Lavender love: Why this versatile herb is our plant of the month

A woman holding a hat filled with lavender

Bees and butterflies flock to it, the Romans added it to their baths and its oil is a super-versatile remedy.

Lavender has a bit of an old lady reputation, which it doesn’t deserve. If you take a sprig of lavender and rub its delicate, lilac-mauve flowers between your palms it will give off a wonderful perfume and really lift your day.

Like most good herbs, lavender is native to the Mediterranean, but because it is quite a hardy wee plant it survives all over the world and tends to quite like conditions in most of New Zealand. The Romans used lavender to perfume their baths, of which they were very fond, and it is thought that its name came from the word “lavare”, which means “to wash”.

Ancient Druids used lavender flowers in their love potions and burned branches of it during childbirth to cleanse the air, calm the mother and bless the baby.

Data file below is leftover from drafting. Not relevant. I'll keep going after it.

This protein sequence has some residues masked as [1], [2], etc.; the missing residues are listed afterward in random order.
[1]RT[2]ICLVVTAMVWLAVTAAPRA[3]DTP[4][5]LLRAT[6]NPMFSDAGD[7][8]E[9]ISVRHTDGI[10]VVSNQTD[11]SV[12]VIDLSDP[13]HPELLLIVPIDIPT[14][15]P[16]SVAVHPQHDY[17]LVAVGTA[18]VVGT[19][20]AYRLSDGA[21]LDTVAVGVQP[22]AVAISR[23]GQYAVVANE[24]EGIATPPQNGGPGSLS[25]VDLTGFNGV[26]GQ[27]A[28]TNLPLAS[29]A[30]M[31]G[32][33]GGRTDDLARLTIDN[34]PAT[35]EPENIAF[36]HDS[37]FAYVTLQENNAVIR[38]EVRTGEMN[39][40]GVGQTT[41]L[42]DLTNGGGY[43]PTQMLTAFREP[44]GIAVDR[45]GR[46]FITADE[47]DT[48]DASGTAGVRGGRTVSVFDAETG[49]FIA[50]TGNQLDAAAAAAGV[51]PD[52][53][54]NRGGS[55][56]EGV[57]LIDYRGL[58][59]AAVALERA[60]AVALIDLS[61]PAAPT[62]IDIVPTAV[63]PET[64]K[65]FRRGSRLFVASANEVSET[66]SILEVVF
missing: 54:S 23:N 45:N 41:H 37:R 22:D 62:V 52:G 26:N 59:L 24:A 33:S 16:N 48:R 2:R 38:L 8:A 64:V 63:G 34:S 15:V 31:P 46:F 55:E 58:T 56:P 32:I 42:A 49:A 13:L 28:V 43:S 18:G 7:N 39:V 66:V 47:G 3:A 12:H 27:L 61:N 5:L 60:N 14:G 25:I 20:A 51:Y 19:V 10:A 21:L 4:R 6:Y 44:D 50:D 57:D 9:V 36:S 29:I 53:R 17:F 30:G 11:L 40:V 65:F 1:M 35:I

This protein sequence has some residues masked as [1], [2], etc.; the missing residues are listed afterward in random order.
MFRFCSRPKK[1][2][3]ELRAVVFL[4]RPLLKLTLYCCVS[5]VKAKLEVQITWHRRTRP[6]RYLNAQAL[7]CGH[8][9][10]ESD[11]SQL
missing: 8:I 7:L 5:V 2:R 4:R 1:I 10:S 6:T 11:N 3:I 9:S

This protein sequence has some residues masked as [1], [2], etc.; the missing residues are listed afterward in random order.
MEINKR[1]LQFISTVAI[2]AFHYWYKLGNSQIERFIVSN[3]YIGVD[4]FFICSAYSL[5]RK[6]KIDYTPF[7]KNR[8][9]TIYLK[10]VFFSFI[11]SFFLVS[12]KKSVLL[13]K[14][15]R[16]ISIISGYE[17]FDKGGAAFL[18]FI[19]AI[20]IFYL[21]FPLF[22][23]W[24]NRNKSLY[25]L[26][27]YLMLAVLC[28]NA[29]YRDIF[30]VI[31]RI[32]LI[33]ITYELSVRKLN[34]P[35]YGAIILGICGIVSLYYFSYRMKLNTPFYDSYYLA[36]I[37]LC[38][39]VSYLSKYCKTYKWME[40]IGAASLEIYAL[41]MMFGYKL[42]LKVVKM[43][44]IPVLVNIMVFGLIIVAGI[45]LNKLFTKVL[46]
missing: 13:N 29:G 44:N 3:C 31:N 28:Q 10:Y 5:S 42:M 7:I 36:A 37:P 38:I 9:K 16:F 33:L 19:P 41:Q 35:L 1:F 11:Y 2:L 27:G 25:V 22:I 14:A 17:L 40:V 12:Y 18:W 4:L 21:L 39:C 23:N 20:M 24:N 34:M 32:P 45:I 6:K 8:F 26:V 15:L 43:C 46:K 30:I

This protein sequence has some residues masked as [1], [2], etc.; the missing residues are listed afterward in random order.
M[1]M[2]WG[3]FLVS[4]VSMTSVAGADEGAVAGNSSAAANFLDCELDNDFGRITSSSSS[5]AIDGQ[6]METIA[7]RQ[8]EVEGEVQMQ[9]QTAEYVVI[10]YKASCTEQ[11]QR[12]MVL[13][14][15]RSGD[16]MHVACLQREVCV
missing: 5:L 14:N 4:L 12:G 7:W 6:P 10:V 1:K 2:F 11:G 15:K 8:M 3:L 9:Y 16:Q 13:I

These days, lavender makes a useful essential oil, which can be used to treat headaches, help sleep and reduce anxiety. It can also be used to aid the healing of cuts, rashes and insect bites. The flowers can be used in cooking too, and are particularly good in shortbread and vinegars.

Bees are very fond of lavender flowers, as are butterflies, so a lavender bush or two in your garden is a great idea.

Plant lavender where it will get lots of sun and have good drainage. Prune it once a year to maintain a good shape and healthy growth.


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